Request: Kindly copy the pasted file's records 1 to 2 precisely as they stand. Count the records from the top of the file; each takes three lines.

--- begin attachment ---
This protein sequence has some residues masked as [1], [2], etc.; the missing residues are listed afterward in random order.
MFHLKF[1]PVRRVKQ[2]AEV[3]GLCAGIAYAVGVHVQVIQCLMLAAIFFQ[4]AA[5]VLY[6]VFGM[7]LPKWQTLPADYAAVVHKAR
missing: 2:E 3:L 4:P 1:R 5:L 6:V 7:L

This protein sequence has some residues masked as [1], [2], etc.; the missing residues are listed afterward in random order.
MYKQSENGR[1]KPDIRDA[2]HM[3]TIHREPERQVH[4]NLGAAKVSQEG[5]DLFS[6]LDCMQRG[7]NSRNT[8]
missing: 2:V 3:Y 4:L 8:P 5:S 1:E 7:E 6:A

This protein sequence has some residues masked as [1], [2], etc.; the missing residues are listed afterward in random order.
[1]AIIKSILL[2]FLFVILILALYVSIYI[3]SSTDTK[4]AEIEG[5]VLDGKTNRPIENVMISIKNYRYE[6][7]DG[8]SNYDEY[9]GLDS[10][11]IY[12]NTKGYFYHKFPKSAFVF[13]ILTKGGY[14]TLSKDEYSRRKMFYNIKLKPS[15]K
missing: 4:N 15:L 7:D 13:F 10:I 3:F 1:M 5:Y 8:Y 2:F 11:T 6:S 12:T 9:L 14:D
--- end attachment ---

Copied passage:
This protein sequence has some residues masked as [1], [2], etc.; the missing residues are listed afterward in random order.
MFHLKF[1]PVRRVKQ[2]AEV[3]GLCAGIAYAVGVHVQVIQCLMLAAIFFQ[4]AA[5]VLY[6]VFGM[7]LPKWQTLPADYAAVVHKAR
missing: 2:E 3:L 4:P 1:R 5:L 6:V 7:L

This protein sequence has some residues masked as [1], [2], etc.; the missing residues are listed afterward in random order.
MYKQSENGR[1]KPDIRDA[2]HM[3]TIHREPERQVH[4]NLGAAKVSQEG[5]DLFS[6]LDCMQRG[7]NSRNT[8]
missing: 2:V 3:Y 4:L 8:P 5:S 1:E 7:E 6:A